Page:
The new owners of Genghis Capital are in a dilemma on how to refund clients Sh1 billion to comply with a regulatory directive that barred investment banks from offering cash management services.
Pamoja Capital, a Nairobi-based business advisory firm that wholly acquired Genghis Capital last month, says the funds are held up at the troubled Chase Bank, which has capped withdrawal of deposits at Sh1 million.
The Capital Markets Authority (CMA), in a circular dated August 22, ordered asset managers to stop offering cash management products — the practice of managing cash for wealthy clients at a fee.
Geoffrey Gangla, the chief executive at both Pamoja Capital and Genghis Capital, said the investment bank was mulling over a proposal to convert the held funds into other products such as unit trusts and money market funds. “We’re discussing with CMA and clients to see the best way to manage this.
We are thinking of how we restructure to products that speak to clients’ needs,” said Mr Gangla in an interview with the Business Daily.
“It’s a real challenge. We still do not have access to the cash,” he said. The dilemma is compounded by the fact that the inaccessible funds at Chase Bank do not earn any interest, yet will need to offer returns when converted to other products.
Genghis has another Sh400 million stuck at the collapsed Chase Bank comprising of unit trust funds. This brings the total amount frozen at the distressed bank to Sh1.4 billion.
Chase Bank was Genghis Capital’s principal banker owing to common shareholding and directorships.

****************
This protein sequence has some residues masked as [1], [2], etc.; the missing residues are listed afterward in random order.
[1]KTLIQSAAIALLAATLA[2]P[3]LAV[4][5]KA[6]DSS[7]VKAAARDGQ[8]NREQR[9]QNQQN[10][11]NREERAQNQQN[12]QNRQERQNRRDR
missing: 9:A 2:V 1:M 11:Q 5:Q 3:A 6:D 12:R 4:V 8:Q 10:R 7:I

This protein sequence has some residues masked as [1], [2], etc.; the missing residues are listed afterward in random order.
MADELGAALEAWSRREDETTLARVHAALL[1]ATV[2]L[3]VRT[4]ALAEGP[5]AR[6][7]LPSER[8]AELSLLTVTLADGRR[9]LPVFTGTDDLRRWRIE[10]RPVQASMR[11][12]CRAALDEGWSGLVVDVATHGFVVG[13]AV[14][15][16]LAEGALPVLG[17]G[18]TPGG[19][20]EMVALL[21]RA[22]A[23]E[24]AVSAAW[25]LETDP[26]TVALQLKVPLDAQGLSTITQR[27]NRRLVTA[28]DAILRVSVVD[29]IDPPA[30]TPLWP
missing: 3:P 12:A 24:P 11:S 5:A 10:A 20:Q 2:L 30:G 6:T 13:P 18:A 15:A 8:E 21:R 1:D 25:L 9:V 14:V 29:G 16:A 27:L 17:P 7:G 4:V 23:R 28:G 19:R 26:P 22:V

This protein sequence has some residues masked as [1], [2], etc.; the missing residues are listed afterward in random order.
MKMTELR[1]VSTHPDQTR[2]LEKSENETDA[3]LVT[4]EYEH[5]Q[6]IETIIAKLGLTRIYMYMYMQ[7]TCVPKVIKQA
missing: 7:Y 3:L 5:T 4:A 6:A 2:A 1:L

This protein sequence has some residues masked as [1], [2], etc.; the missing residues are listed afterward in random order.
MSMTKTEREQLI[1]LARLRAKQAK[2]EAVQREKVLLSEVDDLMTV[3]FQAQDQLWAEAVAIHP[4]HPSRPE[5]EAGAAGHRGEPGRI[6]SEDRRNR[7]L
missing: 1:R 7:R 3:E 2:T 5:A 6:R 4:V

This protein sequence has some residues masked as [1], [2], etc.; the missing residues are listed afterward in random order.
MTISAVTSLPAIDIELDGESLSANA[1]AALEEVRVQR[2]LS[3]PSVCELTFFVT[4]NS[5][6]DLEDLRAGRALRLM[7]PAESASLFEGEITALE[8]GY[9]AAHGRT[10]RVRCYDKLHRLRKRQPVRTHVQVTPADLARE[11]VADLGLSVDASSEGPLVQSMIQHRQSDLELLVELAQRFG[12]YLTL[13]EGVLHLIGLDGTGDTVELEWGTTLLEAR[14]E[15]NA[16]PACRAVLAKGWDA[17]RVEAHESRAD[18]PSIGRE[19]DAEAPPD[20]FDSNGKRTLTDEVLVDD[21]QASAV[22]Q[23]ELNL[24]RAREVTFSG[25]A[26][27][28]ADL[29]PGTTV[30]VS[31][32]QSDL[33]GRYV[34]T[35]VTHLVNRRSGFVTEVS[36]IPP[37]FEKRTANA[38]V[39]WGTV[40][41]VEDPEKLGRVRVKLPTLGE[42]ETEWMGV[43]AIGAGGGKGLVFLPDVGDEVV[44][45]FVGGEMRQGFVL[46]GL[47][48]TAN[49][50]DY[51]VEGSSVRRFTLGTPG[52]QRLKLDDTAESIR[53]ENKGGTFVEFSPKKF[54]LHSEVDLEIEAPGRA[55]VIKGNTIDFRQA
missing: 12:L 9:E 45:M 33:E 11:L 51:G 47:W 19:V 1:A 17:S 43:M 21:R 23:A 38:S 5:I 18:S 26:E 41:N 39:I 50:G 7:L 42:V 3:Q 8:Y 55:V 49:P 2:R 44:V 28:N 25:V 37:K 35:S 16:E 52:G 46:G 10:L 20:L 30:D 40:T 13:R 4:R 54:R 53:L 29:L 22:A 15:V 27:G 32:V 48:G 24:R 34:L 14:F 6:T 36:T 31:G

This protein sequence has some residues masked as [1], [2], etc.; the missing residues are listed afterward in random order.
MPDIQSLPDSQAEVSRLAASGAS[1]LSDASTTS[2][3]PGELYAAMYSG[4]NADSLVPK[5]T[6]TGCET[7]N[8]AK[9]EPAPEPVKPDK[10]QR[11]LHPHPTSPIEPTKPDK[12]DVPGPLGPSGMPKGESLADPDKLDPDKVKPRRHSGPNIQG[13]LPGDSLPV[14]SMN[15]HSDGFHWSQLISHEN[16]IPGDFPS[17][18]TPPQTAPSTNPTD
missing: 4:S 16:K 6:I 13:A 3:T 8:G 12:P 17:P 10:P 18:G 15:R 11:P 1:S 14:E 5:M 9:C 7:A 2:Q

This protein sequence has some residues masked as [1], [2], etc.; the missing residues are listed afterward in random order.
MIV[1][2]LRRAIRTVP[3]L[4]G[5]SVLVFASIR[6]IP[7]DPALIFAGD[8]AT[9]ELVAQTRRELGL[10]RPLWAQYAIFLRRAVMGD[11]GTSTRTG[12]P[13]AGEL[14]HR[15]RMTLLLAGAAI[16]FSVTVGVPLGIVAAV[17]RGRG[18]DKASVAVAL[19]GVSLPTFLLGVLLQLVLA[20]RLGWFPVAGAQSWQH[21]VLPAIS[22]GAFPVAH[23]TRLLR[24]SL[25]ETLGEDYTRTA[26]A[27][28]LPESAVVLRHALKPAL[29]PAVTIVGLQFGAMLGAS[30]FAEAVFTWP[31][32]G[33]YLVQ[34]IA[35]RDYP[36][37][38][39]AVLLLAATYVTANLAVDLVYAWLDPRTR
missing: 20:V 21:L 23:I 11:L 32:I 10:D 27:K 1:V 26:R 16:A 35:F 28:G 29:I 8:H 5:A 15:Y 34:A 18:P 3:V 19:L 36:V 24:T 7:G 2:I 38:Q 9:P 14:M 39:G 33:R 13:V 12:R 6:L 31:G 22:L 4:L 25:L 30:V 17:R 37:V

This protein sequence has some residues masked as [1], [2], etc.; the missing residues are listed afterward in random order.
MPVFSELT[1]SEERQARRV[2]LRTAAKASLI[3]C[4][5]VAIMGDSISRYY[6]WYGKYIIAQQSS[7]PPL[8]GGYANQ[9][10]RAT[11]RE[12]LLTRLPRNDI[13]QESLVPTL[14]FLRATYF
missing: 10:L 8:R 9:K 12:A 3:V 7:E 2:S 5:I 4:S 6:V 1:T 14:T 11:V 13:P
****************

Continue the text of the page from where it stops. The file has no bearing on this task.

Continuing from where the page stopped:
Pamoja Capital bought out Genghis from Chase Bank directors and senior managers at an undisclosed fee. Top owners of Genghis included ousted Chase Bank chairman Zafrullah Khan, suspended group managing director Duncan Kabui and Ali Cheema (Chase Assurance managing director).
Mr Gangla revealed that the cash management money belongs to about 100 clients, mostly high-net worth individuals, a few institutions and chamas. The capital markets regulator says that provision of the service is excluded from the ambit of the Capital Markets Act and therefore constitutes “an unregulated activity”.
Wealth managers have been pooling cash from investors to create a formidable financial war chest that they would use to negotiate high returns for term deposits or buy commercial papers or short-term government securities.
Significantly scaled down
CIC Asset Management, a licensed fund manager, said it was previously holding “more than Sh1 billion” under cash management but the amount is now at “about Sh100 million.”
“We significantly scaled down as we expected this. We now only have two clients and will have closed long before the deadline given,” said Tom Gitogo, group chief executive at CIC Insurance Group.
Britam-owned British-American Asset Managers, Sanlam Investment, and Liberty Holdings-backed Stanlib, some of the biggest players in the cash management business, did not respond to our queries.